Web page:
Monday, February 24, 2014

Intentional Relationships

Some friends of ours recently joined an "intentional community".  What is that, you say? When my dad first heard about it he jokingly called them hippies.  But, when googled this definition comes up:  Intentional Community is an inclusive term for ecovillages, cohousing communities, residential land trusts, communes, student co-ops, urban housing cooperatives, intentional living, alternative communities, cooperative living, and other projects where people strive together with a common vision.

Some communities are a little more on the extreme side of things. But there are some that are just a group of people wanting to purposefully live their lives together.  Our friends' community was founded by David Janzen and inspired by a verse in Acts:  " All the believers were together and had everything in common. Selling their possessions and goods, they gave according to what each one needed." - Acts 2:44-45   In theory, I can hardly see fault in that.  But practically speaking, I know with that lifestyle will come unique challenges.  Natural Life Magazine shares some of the pros and cons of raising children in intentional communities.  But says ultimately: Despite the potential difficulties and the undoubted challenges, being a child or a parent in community brings many rewards, and it is an option well worth considering. And The Offbeat Home shares the benefits and challenges of communal living on their blog.  She ends her post with: In closing let me say that I love this lifestyle and hope to live in community until old age. I don't understand those 90 year olds who want to live alone in their own house until they die. I love living around children and young adults, it keeps me flexible and up to date, it gives me a place to share my stories, my skills, my time and my gifts. It makes me smile to hear the children laughing uproariously as they jump on the trampoline. Life is good!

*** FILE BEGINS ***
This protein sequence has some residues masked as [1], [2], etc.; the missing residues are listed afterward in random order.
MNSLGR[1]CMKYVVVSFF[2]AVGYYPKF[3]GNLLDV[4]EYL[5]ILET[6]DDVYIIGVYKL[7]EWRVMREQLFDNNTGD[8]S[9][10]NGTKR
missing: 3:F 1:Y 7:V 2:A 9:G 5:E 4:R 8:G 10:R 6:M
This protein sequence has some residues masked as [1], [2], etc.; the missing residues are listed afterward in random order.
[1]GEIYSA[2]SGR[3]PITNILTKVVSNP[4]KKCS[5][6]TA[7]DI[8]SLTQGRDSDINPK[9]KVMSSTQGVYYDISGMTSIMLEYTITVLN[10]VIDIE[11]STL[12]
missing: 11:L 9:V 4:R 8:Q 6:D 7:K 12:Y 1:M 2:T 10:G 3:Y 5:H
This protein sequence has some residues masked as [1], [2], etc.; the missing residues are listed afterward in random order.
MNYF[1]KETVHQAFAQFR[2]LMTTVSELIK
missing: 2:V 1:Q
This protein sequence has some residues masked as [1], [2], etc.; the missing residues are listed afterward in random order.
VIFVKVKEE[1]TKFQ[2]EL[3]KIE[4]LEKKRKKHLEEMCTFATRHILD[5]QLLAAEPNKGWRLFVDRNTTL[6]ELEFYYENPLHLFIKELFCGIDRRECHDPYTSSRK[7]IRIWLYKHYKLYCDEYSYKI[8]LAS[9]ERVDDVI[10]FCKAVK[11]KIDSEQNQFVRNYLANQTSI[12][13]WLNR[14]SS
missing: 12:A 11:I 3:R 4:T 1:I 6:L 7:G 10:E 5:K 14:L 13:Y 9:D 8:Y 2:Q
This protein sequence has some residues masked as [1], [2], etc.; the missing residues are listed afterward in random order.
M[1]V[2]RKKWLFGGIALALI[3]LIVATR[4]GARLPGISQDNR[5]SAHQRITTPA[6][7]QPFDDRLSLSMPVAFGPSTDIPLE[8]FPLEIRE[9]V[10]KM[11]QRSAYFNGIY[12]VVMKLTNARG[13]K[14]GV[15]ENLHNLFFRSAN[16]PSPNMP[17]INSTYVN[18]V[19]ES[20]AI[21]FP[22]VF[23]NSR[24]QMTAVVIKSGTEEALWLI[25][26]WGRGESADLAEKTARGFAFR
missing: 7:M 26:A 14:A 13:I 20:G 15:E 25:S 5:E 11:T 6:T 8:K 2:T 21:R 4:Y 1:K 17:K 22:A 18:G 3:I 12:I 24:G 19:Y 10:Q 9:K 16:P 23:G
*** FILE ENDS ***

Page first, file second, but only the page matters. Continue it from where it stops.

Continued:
I certainly am not sharing to say anything either way - for or against intentional communities.  I think that living that kind of lifestyle is a matter for each to decide for them-self.   However, for me personally, I would rather have my focus be on intentional relationships and less on the logistics of actual cohabitation.  I don't like the idea of the politics involved with having shared living space or shared money.  I know a lot of people who make poor financial decisions and it is easy for me to detach from that because its none of my business.  But if we were all using the same piggy bank then I would think it was my business how they spent "our" money and I don't want to be in that position.

True friendship multiplies the good in life and divides its evils. Strive to have friends, for life without friends is like life on a desert island… to find one real friend in a lifetime is good fortune; to keep him is a blessing.

This year I am working on building relationships and that takes a lot of work and I have to be intentional about making playdates and girls night outs,  making phone calls and mailing birthday cards, and taking meals or babysitting to make that happen.  

Fun Cheap or Free is doing a series called Focused in 2014 and made this February - Focus on Relationships Calendar for their readers.  They have suggested activities and things for you to do to build relationships all month long.  I love this!  There are some really helpful suggestions.  Gretchen Rubin of The Happiness Project shared 7 tips for making new friends.  If you think about it there a few key things that should be used to build and strengthen relationships:

be kind - go out of your way to genuinely compliment people and be encouraging.

quality time - be purposeful about planning get togethers with friends and family.  I know we're all busy, but we need to prioritize and make time to spend with those people who are important to us.

communication - find the time to call or email loved ones that don't live close by.  And don't forget that communication is just as much (if not more) about listening as it is talking.

give & take - bring a meal or babysit for someone you know could use the help AND don't be afraid to let people help you in return.

expect ups & downs - its ok to have times when you're disappointed or even angry at one another, we're all human, we will make mistakes.  Forgive and move on.

Two are better than one, because they have a good return for their work: 10 If one falls down, his friend can help him up. But pity the man who falls and has no one to help him up!- Ecclesiastes 4:9-10

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